As we enter 2022, how the pandemic impacts our workplaces seems as uncertain as at any point during the past two years. A new variant, less-than-clear mandates, uneasy staff and work outages due to rapidly spreading illness mean employers are faced with tough decisions about reopening their operations and requiring workers to return. They’re also grappling with how to institute or continue an effective work-from-home model for the foreseeable future or whether to adopt a hybrid option moving forward.
As much of this is new territory for many organizations and has far-reaching implications for not only employers and employees, but also for commercial real estate and the fate of the traditional office and the future of work, we will explore the ongoing significance of The Great Reopening of 2022.
But first, we’ll take a look at the open-ended information that some large enterprises are communicating to their employees. (Spoiler alert: The message remains murky.)
Not So Fast
It’s become an expected part of the pandemic: the company announcement of a return-to-office (RTO) date. Organizations of all sizes often look to larger global companies to guide their own plans and procedures, and this time of uncertainty has only emphasized that domino effect.
A recent survey conducted by Gartner found that 44 percent of companies have changed their timelines on requiring workers to return to their respective offices. Nearly 30 percent of business executives responded that they are delaying reopening plans or shutting down offices, and almost 20 percent are decreasing the amount of people that can be at the worksite at any given time.
The world has watched as behemoth companies such as Apple, Capital One, Ford Motor and Goldman Sachs make their operational moves, often shifting strategy at the 11th hour. (Lyft, for its part, has announced the earliest its workers will be asked back to the office is 2023 after initially targeting next month).
So, where does that leave the rest of us?
The Rules of Reopening
Last fall, commercial real estate firm Cushman & Wakefield projected February 2022 as an “inflection point,” forecasting that approximately 70 percent of the world’s population would be vaccinated or previously infected with the virus, making a full return to work more feasible and easily accomplished. However, the new variants of the virus have already upended these predictions.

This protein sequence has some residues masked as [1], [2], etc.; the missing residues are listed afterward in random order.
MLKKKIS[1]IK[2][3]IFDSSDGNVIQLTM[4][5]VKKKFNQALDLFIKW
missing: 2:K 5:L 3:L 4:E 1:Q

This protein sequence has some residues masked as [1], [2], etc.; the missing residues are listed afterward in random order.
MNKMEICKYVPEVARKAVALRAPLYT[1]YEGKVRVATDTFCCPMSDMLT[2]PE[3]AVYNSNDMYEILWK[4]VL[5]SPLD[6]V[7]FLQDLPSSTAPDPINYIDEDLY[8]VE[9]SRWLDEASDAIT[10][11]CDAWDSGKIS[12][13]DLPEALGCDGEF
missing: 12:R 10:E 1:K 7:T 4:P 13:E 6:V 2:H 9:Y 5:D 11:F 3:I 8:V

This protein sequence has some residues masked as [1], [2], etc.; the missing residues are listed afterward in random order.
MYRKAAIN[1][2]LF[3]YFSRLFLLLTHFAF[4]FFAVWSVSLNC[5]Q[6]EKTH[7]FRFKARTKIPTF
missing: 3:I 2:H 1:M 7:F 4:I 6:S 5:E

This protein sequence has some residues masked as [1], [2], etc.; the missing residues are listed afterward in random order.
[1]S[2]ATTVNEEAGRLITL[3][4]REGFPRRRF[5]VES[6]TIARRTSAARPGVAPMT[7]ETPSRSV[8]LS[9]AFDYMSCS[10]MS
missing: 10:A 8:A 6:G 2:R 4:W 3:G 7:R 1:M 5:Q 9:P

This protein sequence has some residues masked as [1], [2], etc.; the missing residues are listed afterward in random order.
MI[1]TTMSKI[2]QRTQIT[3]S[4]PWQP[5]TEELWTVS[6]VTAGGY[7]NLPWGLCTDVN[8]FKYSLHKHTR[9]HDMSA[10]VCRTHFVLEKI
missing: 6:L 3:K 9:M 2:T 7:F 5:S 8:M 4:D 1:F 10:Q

As many question the benefits and messaging of reopening — especially in this current phase of increased transmission — some leaders feel that setting RTO dates (even if they are in flux), is nonetheless important to creating a sense of stability and level-setting employee expectations.
Rather than focusing on a fixed date, employers should look at a set of established metrics instead, experts recommend. Local transmission rates, hospitalizations, organizational spread and the state of internal safety measures … all of these numbers can and should define and dictate your company’s decisions. Hard data is easier for employees to accept when dealing with unpredictable conditions and ever-fluctuating communications.
Hybrid: The Best of Both Worlds?
A greater respect for employees’ needs is another byproduct of The Great Resignation, and more flexible work schedules ranks high on their collective want list. Hybrid work arrangements — a mix of in-office and remote schedules — are becoming increasingly popular and viable thanks to tech advancements and an enhanced appreciation for the engagement, satisfaction and retention of employees.
Is your company considering implementing a hybrid work model? Presenting your employees with this level of flexibility builds trust within organizations and creates better work/life balance for everyone. Numerous studies also show that workers are even more productive when offered this progressive option.
If one thing is certain during this continual time of doubt, giving employees their say and plenty of notice before large decisions regarding their day-to-day are made is absolutely imperative. Also in a time of ambiguity, a trusted hiring partner who can help you build an agile, resilient leadership team is crucial to your company staying ahead of the ever-evolving staffing curve.